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Russia sought to abolish the post after refusing the appointment of a German politician to the position, arguing that the selection was not made by the UN Security Council.
A resolution needs nine votes in favor and no vetoes by Russia, China, the United States, France or Britain
The UN Security Council on Thursday rejected a Russian proposal — co-sponsored by China — to strip powers of an international envoy overseeing the implementation of a 1995 Bosnia peace accord.
Russia and China were the only two members that voted for the resolution. All the other members of the Security Council abstained.
A former German government minister, Christian Schmidt, is due to take the peace envoy post from Austrian Valentin Inzko on August 1.
The resolution sought to abolish the post of International High Representative for Bosnia by July 2022.
It said the powers given to the envoy were "no longer required given the progress achieved by the Bosnian parties."
The International High Representative's office was established through the Dayton peace accords that ended Bosnia's 1992-95 war, which killed around 100,000 people.
Bosnia's Russian-backed autonomous Serb region has long sought the shutdown of the office.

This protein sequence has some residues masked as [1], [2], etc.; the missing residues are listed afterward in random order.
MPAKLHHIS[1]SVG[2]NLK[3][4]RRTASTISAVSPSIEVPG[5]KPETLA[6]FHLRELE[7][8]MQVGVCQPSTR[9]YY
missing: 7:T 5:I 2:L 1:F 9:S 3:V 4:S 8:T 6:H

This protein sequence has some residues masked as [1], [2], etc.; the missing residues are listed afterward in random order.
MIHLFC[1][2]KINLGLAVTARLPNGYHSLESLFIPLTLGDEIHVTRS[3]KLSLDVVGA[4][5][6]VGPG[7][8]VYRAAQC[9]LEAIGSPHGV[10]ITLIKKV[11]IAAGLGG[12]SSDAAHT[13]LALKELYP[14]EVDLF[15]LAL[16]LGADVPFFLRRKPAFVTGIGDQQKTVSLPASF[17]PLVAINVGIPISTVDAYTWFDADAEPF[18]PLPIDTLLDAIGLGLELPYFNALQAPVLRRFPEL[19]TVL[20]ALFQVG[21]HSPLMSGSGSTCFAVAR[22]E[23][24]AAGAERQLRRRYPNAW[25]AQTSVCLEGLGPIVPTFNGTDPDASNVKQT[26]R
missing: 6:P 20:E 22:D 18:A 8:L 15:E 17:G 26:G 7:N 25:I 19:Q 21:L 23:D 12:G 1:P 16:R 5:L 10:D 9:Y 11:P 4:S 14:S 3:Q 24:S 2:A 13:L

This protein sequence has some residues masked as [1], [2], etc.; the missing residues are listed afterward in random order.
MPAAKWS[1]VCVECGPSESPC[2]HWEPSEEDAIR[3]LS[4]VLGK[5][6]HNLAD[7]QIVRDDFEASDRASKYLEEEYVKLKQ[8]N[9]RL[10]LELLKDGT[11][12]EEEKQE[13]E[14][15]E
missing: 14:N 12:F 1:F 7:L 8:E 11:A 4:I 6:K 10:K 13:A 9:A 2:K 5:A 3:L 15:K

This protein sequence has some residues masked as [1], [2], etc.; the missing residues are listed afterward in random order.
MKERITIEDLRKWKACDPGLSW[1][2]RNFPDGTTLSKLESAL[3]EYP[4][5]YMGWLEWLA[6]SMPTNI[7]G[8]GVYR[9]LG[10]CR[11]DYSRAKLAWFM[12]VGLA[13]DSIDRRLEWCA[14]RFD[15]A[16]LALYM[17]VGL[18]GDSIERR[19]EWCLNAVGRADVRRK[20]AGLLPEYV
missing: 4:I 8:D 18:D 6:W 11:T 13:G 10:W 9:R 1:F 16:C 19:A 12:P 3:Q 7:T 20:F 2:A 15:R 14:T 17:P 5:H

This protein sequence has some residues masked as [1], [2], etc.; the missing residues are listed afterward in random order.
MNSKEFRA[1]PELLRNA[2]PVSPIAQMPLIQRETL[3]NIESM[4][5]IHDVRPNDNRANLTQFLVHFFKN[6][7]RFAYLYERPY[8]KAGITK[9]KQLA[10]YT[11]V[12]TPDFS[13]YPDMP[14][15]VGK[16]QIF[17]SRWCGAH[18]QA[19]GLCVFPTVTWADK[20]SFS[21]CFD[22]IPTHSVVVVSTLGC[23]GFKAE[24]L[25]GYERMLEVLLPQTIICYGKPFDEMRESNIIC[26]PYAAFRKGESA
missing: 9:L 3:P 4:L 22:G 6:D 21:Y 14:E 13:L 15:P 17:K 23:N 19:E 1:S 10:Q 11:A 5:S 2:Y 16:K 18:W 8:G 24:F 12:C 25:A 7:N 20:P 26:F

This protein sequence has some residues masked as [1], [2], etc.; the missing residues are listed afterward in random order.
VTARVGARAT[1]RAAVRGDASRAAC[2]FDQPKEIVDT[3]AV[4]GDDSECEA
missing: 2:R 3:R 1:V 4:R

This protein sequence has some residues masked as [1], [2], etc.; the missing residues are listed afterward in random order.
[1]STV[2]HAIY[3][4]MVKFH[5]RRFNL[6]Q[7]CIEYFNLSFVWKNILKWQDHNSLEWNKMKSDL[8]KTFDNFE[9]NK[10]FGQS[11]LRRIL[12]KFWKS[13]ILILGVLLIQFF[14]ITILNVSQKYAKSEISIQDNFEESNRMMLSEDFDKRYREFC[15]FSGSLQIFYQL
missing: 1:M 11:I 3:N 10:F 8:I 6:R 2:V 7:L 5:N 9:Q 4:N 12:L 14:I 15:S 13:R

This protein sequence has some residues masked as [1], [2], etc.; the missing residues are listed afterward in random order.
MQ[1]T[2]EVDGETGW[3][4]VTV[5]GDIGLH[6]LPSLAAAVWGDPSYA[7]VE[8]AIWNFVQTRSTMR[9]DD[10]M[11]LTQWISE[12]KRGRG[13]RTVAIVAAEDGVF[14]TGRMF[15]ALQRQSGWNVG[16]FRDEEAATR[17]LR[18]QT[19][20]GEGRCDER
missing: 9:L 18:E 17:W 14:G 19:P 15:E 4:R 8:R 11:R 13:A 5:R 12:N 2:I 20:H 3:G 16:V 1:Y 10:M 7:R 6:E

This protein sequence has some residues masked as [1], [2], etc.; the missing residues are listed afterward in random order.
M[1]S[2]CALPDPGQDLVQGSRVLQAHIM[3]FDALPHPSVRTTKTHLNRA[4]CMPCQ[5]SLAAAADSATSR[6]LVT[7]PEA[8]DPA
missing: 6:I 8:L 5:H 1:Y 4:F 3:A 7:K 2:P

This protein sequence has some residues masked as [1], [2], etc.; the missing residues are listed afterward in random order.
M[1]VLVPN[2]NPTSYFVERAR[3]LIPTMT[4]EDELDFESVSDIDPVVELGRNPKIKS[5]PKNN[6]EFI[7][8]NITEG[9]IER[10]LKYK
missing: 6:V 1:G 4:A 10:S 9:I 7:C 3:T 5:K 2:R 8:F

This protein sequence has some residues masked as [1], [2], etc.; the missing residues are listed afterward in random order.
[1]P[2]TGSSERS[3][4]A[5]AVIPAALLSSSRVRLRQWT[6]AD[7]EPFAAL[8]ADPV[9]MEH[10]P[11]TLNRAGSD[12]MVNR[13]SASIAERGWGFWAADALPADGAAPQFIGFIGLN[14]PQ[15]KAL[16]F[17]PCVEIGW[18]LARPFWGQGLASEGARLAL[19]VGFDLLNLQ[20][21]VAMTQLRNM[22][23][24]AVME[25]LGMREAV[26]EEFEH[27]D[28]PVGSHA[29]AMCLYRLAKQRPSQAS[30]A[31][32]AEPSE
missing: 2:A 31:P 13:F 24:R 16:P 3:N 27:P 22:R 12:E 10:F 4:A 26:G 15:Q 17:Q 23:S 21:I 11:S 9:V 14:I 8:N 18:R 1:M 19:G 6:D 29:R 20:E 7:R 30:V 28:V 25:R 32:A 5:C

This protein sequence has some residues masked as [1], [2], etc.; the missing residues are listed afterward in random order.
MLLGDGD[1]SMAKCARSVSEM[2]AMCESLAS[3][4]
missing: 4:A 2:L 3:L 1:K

After Thursday's vote, Polyansky said it could "destroy the achievements of the international community over the past 25 years."
Russia's deputy UN ambassador, Dmitry Polyansky, had accused the peace envoy of becoming like "a czar" with "almost post-colonial type of powers."
A Steering Board of the Peace Implementation Council — made up of 55 countries — appointed Schmidt in May. However, Russia said it "categorically refused" the appointment of Schmidt.
"The role of the Security Council in appointing a new high representative is irreplaceable,'' Polyansky said ahead of the vote.
Russia and China argued that Schmidt could not take up his role because his appointment was not formally approved by the Security Council. Other council members disagreed.
"There is no determinative role for the Secretary-General, or the UN Security Council in the appointment process, and no requirement that the council take action to confirm Mr Schmidt's designation," deputy US Ambassador to the UN Richard Mills said after the vote.